Jon M. Huntsman School of Business

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Tuesday, June 12, 2012

The Law of Laziness

Consumers are lazy. Once they have made a conscience decision to purchase a particular product or service, it’s almost impossible to get them to change to a competitor’s offering, so long as prices and the competitive landscape remain relatively stable. If you regularly buy Dove soap, it’s almost impossible to convince you to switch to Dial soap. If you prefer Heinz Ketchup, it’s highly unlikely you will switch to Hunt’s

For brands, products and services in market leadership positions, that’s great news. Consumer lethargy makes it almost impossible to screw up. For everyone else, it sets a clear challenge – in order to successfully introduce a new product or service and capture significant sales, you must disrupt marketplace equilibrium by offering the customer something significantly different, better and special versus the current product or service offerings. 

This is a high hurdle. Think about maps for example. For a hundred years, when we went off on our summer vacation, we bought a few paper maps (remember how fun they were to try to fold up?), a road atlas, and off we trekked to adventure. Do we use paper maps anymore? No. We now have GPS maps on our smartphones or Garmin maps installed in our automobiles that automatically navigate us to our destinations. The GPS disrupted marketplace equilibrium in the paper maps and road atlas categories, offering customers a significantly better product than what already existed. Maps and road atlas’s were effectively put out-of-business.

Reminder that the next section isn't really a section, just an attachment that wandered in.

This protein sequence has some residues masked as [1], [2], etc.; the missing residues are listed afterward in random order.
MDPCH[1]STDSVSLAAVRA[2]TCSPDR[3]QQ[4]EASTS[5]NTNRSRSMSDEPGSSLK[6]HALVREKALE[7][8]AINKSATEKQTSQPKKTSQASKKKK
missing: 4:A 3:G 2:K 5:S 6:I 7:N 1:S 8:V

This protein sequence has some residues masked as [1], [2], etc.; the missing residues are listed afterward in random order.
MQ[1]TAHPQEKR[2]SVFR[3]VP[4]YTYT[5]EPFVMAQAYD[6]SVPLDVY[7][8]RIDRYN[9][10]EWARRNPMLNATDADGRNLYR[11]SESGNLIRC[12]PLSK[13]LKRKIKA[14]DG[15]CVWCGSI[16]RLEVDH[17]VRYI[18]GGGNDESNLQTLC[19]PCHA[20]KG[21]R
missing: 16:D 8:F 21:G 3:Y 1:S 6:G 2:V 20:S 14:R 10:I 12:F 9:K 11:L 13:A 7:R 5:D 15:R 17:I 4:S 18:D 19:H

Eric Schulz

VCR’s are another example. In 2000, 99 percent of households used a VCR as their primary appliance for watching movies and recorded programs. In 2006, DVD players for the first time were in more homes (84 percent) than VCR’s (79 percent). High Definition Televisions were in only 10 percent of homes. 

Fast forward to 2012 – just six short years later, and 69 percent of homes have at least one HDTV, 90 percent own a DVD player, 38 percent have a Blu-ray DVD player; 41 percent have a Digital Video Recorder (DVR); and VCR usage has plummeted to under 10percent. Did the DVD player kill VCR’s? No. In fact, it took DVD players 14 years to push by VCR players in home penetration. It wasn’t until HDTV’s started getting into homes that VCR’s died. Why? Because played on a High-Definition TV, a digital picture from a DVD was significantly better than that from an analog VCR tape. When the two formats were played on old analog TV’s, there wasn’t much difference in picture quality. But high-definition TV’s made the digital pictures come to life, making DVD players suddenly a significantly better product for movie playback than a VCR.

So if you are a budding entrepreneur, is what you are cooking up for your new business so good that it will be disruptive to your product or service category? If it isn’t, you better have deep pockets and be prepared to spend a ton of money on advertising to try to win over some customers. Oh yeah, and remember, if what you are selling isn’t different, getting customers to switch is almost impossible. They won’t switch until you give them a real reason to.

--Eric Schulz

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